The Qur’an as literary text

Reading the Qur’an by Ziauddin Sardar (Hurst)

In the summer of 2002, responding to the 9/11 atrocity, the University of North Carolina at Chapel Hill made a selection of verses from the Qur’an a mandatory text for new students. A conservative forum — called the Family Policy Network — then sued the university for violating the United States’s Constitution by forcing “incoming freshmen and transfer students to study Islam against their will”.

Although the university eventually won in court (after conceding an opt-out that few students took up), in the resulting furore TV commentators across the US compared the Qur’an with Hitler’s Mein Kampf. The same charge has been made by the Dutch MP, Geert Wilders, who has called for the book to be banned. As Ziauddin Sardar explains in his preface, what the Qur’an actually says is shrouded in veils of assumption and opinion: among Muslims the text is invoked to support directly contradictory positions. A majority insists it is a book of peace, whereas extremists use it to legitimise mass murder.

Ignorance is foolish
In today’s climate few books are more deserving of study. As Harold Bloom, the veteran literary critic, remarked: “Ignorance of the Qur’an is foolish and increasingly dangerous.” For people wise enough to heed Bloom’s warning, Sardar’s book — an extended meditation built around the Qur’an’s first two chapters — is a good place to start.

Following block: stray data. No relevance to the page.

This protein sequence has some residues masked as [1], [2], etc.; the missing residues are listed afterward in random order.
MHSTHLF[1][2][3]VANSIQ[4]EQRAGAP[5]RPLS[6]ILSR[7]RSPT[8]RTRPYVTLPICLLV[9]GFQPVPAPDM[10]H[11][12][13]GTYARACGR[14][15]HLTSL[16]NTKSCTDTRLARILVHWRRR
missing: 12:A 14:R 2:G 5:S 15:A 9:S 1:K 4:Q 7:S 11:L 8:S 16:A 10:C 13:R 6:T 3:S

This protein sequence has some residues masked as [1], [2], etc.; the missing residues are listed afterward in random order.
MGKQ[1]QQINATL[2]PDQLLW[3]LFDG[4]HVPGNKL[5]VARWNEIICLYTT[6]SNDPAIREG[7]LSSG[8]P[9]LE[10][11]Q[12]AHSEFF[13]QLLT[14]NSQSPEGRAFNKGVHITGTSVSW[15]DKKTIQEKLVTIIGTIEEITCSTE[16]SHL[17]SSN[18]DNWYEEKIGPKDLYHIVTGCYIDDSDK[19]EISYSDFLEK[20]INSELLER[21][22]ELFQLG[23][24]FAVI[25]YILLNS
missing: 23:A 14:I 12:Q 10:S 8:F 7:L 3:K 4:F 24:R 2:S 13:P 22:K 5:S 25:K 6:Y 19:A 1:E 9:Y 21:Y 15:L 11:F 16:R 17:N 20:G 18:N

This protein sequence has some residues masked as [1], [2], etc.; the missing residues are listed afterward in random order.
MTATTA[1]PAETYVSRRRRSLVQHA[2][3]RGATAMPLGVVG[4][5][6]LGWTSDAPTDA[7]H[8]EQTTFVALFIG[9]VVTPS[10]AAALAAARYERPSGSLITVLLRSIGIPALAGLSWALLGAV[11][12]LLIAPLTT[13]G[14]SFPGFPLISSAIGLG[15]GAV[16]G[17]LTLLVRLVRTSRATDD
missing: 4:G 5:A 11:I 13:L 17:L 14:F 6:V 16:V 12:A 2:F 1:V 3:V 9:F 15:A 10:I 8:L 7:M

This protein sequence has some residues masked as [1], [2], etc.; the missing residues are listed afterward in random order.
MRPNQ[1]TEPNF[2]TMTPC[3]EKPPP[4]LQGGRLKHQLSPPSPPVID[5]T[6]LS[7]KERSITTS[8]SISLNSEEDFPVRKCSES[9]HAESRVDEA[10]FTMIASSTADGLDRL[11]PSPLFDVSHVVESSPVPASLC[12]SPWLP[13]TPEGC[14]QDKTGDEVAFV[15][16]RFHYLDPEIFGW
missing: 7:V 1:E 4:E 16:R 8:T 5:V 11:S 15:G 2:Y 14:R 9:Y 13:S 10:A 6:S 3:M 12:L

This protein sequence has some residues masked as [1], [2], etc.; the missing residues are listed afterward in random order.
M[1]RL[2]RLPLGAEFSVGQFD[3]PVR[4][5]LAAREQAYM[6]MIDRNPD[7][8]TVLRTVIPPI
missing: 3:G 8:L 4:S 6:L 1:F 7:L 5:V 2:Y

No one would claim the Qur’an is an easy text, even in translation. At first reading the Western reader familiar with biblical narratives may be inclined to agree with Thomas Carlyle on reading George Sale’s English translation of 1734 that the book is a “wearisome, confused jumble, crude, incondite; endless iterations, long-windedness, entanglement — insupportable stupidity, in short!”


Modern readers of English fortunately have the advantage of the fine poetic rendering by the Palestinian scholar, Tarif Khalidi, published by Penguin, and the scholarly translation with commentary by Muhammad Asad, an Austrian convert who lived for many years in Saudi Arabia and made a special study of the Hijazi dialect, which he saw as essential to understanding the Qur’an’s often obscure locutions.

Sardar, an Urdu speaker who brings a useful South Asian perspective to his study, makes use of both these translations, with a new version by the classically trained Egyptian scholar Muhammad Abdel-Haleem, as well as older, long-established versions by the Cambridge scholar AJ Arberry, the British convert Marmaduke Pickthall and the Indian Abdullah Yusuf Ali (1872 to 1953), whose translation and commentary, censored in places to accommodate the kingdom’s prejudices, is one of the most widely distributed, thanks to Saudi munificence.

For Sardar the Qur’an is above all an “open” book, a spiritual and moral resource that, properly understood, provides Muslims with useful guidance through the complexities of modern life. He notes that “human perversity as well as ignorance can turn what is open and available to all into intricate, complicated means to divide people”. Instead of divine consciousness and guidance being the moral principles that bring people together, it becomes the embodiment of the most irreducible differences.

The Qur’an should be seen as a “training manual for human nature”.